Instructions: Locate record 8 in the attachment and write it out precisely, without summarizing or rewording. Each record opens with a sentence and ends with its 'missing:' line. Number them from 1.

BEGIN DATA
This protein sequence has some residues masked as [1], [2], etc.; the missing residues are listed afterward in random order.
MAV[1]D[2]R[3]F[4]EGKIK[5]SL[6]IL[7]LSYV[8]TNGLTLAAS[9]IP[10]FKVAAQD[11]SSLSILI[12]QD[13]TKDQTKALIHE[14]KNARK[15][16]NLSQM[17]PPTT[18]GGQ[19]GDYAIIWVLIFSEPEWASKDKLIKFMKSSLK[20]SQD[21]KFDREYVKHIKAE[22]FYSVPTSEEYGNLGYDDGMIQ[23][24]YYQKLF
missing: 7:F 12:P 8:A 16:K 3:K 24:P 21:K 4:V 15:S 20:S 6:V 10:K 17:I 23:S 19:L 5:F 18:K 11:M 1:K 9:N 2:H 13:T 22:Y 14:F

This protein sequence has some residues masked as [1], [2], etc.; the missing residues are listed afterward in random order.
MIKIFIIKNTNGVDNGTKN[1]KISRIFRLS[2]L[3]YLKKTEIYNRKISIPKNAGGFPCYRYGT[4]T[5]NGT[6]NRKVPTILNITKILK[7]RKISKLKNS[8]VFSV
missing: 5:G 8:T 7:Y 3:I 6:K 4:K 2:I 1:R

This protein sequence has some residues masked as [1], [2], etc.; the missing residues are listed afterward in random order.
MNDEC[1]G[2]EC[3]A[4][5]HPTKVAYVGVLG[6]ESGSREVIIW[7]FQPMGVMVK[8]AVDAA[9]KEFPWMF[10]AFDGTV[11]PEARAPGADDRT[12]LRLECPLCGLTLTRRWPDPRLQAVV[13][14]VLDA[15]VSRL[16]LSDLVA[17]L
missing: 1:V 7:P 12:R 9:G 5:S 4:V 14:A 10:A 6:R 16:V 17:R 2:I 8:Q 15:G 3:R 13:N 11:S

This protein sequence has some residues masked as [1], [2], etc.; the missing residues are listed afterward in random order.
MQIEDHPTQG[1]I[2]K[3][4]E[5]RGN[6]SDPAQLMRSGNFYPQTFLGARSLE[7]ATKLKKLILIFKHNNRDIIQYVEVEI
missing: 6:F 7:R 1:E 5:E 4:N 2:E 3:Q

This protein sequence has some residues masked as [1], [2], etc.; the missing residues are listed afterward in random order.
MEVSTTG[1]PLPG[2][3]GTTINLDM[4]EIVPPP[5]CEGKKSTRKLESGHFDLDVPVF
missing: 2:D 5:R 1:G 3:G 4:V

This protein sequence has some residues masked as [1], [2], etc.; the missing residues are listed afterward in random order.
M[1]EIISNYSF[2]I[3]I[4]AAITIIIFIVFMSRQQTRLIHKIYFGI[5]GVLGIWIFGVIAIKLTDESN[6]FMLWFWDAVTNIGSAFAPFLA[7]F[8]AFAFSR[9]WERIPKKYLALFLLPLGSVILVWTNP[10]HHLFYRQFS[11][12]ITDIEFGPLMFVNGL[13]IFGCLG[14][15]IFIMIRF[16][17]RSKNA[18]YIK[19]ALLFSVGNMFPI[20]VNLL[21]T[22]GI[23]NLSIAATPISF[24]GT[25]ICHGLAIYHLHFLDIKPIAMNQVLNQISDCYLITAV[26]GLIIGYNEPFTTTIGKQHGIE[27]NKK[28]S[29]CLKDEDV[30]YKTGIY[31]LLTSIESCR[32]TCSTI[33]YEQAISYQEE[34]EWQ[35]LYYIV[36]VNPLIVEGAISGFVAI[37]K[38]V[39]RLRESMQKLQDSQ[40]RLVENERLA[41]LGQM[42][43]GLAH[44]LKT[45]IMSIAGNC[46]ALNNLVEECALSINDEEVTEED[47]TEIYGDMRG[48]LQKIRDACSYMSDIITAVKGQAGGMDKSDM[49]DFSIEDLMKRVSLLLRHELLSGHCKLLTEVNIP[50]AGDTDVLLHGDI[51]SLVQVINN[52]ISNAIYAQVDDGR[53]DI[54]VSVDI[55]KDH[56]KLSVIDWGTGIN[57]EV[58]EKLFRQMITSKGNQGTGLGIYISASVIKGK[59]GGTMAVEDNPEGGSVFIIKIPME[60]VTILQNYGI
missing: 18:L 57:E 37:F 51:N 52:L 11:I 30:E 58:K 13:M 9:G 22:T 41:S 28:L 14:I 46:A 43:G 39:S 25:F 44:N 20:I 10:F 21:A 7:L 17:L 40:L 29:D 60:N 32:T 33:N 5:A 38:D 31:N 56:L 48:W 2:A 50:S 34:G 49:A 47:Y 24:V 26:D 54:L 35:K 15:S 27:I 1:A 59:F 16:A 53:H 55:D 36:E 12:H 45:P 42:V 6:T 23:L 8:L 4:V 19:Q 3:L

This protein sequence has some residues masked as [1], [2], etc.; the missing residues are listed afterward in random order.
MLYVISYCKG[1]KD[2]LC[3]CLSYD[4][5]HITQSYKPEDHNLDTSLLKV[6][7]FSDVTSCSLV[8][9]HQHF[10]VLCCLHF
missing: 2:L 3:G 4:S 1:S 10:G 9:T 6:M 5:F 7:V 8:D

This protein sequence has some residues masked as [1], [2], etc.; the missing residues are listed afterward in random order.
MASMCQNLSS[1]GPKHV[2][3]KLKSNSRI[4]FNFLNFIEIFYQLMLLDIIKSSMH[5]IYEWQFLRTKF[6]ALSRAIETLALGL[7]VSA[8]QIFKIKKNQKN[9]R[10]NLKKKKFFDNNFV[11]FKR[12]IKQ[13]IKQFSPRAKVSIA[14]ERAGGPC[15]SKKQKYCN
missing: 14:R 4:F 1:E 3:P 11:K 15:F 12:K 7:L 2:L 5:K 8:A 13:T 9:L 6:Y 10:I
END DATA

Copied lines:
This protein sequence has some residues masked as [1], [2], etc.; the missing residues are listed afterward in random order.
MASMCQNLSS[1]GPKHV[2][3]KLKSNSRI[4]FNFLNFIEIFYQLMLLDIIKSSMH[5]IYEWQFLRTKF[6]ALSRAIETLALGL[7]VSA[8]QIFKIKKNQKN[9]R[10]NLKKKKFFDNNFV[11]FKR[12]IKQ[13]IKQFSPRAKVSIA[14]ERAGGPC[15]SKKQKYCN
missing: 14:R 4:F 1:E 3:P 11:K 15:F 12:K 7:L 2:L 5:K 8:A 13:T 9:L 6:Y 10:I